I had never read anything by Dorothy Canfield Fisher, so when I saw that she was the next author in Jane’s Birthday Book of Underappreciated Lady Authors, I thought this would be the perfect opportunity. Ideally I would have started with her most popular book, The Home-Maker, but as I didn’t have a copy of that one, it made sense to read the one I did have instead.
The Brimming Cup opens with a prologue set in Italy in 1909 in which we briefly meet Neale and Marise, a young couple who are very much in love and making plans for the future. Marise has a very clear idea of what she wants and expects from their relationship:
“But what would poison us to death…what I’m afraid of, between two people who try to be what we want to be to each other…how can I say it?” She looked at him in an anguish of endeavor, “…not to be true to what is deepest and most living in us…that would be the betrayal I’m afraid of. That’s what I mean. No matter what it costs us personally, or what it brings, we must be true to that. We must!”
Eleven years later, Marise and Neale are married and living in Vermont. It’s 1920 and Marise has just sent their youngest child, Mark, off to school for the first time. Where once she had three children at home all day, now she has none and, with Neale so busy running the family business, Marise’s role as wife and mother is no longer the same as it used to be.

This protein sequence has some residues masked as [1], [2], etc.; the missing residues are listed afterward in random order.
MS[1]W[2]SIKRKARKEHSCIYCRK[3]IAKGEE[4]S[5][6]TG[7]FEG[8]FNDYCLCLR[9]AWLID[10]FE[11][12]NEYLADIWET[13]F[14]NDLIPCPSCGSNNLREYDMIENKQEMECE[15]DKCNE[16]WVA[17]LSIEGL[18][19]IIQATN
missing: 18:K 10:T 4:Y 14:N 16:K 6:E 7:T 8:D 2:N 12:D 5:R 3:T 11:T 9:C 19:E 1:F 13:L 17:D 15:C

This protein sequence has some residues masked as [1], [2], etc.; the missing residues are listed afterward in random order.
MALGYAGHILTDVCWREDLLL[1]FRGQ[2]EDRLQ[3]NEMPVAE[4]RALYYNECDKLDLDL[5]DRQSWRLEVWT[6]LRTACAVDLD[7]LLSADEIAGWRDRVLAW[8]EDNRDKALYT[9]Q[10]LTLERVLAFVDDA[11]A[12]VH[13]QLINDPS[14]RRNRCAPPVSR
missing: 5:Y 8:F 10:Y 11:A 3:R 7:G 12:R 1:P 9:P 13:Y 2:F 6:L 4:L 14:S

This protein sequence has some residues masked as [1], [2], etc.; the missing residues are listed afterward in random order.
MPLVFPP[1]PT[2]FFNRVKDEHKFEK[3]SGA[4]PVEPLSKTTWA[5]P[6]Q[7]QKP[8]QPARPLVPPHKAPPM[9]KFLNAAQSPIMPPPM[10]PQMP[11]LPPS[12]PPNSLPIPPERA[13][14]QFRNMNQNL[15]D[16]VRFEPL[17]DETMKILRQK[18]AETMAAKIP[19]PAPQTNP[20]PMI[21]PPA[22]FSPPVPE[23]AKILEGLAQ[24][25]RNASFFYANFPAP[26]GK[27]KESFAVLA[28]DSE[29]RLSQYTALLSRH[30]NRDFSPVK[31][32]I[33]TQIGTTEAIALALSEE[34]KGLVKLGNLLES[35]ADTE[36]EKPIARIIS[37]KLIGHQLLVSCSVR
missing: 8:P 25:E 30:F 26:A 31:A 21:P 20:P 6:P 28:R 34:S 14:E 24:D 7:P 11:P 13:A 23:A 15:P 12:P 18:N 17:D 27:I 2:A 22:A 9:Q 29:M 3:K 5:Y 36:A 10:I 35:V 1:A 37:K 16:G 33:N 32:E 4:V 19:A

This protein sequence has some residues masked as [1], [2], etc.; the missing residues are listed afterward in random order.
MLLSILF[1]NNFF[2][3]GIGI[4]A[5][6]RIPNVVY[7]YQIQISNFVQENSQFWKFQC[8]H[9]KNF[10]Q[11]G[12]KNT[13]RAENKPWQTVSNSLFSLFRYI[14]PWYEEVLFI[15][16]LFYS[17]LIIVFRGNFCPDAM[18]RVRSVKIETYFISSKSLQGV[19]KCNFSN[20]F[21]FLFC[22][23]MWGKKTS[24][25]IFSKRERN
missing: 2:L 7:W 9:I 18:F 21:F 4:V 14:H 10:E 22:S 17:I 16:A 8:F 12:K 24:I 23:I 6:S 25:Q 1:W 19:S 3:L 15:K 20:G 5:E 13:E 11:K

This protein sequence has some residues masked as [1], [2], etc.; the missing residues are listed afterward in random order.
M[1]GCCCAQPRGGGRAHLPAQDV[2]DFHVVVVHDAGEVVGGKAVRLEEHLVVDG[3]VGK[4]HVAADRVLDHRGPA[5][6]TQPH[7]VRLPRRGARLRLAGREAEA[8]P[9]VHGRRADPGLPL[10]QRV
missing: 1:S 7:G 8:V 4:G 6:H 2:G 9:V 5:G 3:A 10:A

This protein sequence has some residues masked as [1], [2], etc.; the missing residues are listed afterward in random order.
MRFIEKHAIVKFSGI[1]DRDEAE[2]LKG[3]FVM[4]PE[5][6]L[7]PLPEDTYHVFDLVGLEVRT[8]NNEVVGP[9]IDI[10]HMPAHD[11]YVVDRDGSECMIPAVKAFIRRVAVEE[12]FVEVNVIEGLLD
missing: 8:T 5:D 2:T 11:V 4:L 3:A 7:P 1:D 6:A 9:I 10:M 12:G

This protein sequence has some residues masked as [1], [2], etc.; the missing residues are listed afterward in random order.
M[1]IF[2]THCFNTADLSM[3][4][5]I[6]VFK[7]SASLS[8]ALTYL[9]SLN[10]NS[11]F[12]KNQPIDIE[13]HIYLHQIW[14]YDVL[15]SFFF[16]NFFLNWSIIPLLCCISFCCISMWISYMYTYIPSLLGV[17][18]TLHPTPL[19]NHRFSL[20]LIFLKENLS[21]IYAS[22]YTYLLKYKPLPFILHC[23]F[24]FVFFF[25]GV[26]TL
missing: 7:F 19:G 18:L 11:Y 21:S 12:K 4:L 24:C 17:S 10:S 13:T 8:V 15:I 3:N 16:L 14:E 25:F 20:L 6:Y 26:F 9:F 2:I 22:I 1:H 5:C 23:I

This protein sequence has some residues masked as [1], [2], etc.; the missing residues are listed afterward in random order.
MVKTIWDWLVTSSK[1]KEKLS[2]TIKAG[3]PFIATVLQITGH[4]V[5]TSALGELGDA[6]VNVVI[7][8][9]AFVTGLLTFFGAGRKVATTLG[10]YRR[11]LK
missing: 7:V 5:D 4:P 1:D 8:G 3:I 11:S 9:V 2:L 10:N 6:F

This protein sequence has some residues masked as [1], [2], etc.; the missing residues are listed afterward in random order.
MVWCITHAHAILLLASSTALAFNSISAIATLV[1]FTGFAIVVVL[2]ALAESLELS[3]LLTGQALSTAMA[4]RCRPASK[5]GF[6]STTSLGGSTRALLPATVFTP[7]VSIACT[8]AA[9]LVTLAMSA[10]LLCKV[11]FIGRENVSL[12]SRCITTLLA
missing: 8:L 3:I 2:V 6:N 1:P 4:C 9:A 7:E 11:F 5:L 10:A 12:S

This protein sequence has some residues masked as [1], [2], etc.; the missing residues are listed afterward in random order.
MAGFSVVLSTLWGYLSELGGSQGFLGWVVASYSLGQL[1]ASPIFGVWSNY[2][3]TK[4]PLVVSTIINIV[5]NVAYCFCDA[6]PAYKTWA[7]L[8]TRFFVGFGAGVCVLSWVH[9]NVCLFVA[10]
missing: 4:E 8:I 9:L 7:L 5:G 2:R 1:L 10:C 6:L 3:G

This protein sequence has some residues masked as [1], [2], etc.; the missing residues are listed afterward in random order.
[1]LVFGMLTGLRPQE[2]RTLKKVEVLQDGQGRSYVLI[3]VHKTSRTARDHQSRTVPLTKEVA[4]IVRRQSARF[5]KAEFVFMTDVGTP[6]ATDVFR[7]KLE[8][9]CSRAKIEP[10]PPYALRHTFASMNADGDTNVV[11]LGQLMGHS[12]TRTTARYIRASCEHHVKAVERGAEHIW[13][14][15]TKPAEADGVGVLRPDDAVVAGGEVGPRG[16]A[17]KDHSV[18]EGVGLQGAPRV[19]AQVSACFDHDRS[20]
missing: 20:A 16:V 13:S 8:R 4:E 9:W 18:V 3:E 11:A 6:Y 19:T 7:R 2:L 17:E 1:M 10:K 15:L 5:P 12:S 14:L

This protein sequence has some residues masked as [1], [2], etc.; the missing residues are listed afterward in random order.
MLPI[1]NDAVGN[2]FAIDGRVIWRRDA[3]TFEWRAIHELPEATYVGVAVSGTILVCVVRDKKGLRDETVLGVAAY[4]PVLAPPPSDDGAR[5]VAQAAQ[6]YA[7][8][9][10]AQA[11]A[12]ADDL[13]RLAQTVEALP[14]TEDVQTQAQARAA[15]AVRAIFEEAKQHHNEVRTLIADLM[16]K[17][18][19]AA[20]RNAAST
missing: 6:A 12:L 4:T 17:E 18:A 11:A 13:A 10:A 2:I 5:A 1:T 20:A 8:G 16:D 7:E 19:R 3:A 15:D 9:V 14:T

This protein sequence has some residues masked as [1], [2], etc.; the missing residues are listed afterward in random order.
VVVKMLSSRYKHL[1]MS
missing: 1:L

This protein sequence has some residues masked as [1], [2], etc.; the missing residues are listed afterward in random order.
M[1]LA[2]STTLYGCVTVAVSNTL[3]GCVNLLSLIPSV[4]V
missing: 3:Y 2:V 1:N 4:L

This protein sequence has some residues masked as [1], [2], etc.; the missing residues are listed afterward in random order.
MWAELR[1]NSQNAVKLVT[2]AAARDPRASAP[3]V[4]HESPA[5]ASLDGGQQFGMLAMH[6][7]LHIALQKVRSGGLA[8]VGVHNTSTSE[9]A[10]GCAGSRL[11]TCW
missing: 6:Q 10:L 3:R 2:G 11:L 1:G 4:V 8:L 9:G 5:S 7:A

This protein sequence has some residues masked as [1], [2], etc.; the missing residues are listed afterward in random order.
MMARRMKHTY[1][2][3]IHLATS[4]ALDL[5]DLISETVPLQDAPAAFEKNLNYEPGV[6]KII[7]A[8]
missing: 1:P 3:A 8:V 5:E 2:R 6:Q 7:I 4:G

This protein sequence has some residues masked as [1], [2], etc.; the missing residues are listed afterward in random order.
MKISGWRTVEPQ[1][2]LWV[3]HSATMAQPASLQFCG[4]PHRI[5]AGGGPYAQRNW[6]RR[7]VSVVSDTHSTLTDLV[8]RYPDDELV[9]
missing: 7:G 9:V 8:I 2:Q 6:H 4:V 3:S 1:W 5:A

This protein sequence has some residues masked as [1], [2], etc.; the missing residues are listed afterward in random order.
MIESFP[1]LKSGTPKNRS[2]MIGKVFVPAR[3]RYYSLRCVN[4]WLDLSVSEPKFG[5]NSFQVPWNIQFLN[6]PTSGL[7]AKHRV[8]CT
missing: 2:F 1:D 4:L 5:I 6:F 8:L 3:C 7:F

When Mr Welles, a retired office worker, moves in next door accompanied by his younger friend, Vincent Marsh, Marise begins to feel even more unsettled. Vincent makes her think differently about her life and about her relationships with her husband and children. Do the children appreciate everything she has done for them? Do they even truly love her or would they feel the same about any adult who raised them? Is her life being wasted in this quiet little town in Vermont? Forced to question all the things in which she has ever believed, Marise remembers the vow she made in Rome – that she and Neale should each be true to themselves no matter what.
I found it interesting to see how this novel, published in 1919, explores some of the attitudes, views and theories of the time surrounding issues such as childcare, parenthood, identity and marriage. As newcomers to the town, Mr Welles and Vincent Marsh introduce Marise to different ideas and opinions. Vincent’s suggestions that Marise should be making more of her talent as a pianist and break away from the role she has fallen into in the home seem very tempting – especially as she is starting to wonder whether Neale is really the man she thought he was – while Mr Welles’ interest in helping his cousin in Georgia to fight prejudice against black people also gives her something to think about.
I found a lot to appreciate and enjoy in this novel, but I can’t say that I loved the book as a whole and I’m not sure yet whether Dorothy Canfield Fisher is really an author for me. There were times when some of the writing felt a bit too sentimental for my taste and there were some plot developments towards the end, involving another family, the Powers, which felt unnecessarily melodramatic and out of balance with the rest of the story. I will probably try at least one more of her books, though, because it could just be that this one wasn’t the best of introductions for me. I’m tempted by Rough-Hewn, which was published after The Brimming Cup and seems to be a prequel, but maybe I should read The Home-Maker instead to see why so many people love it so much.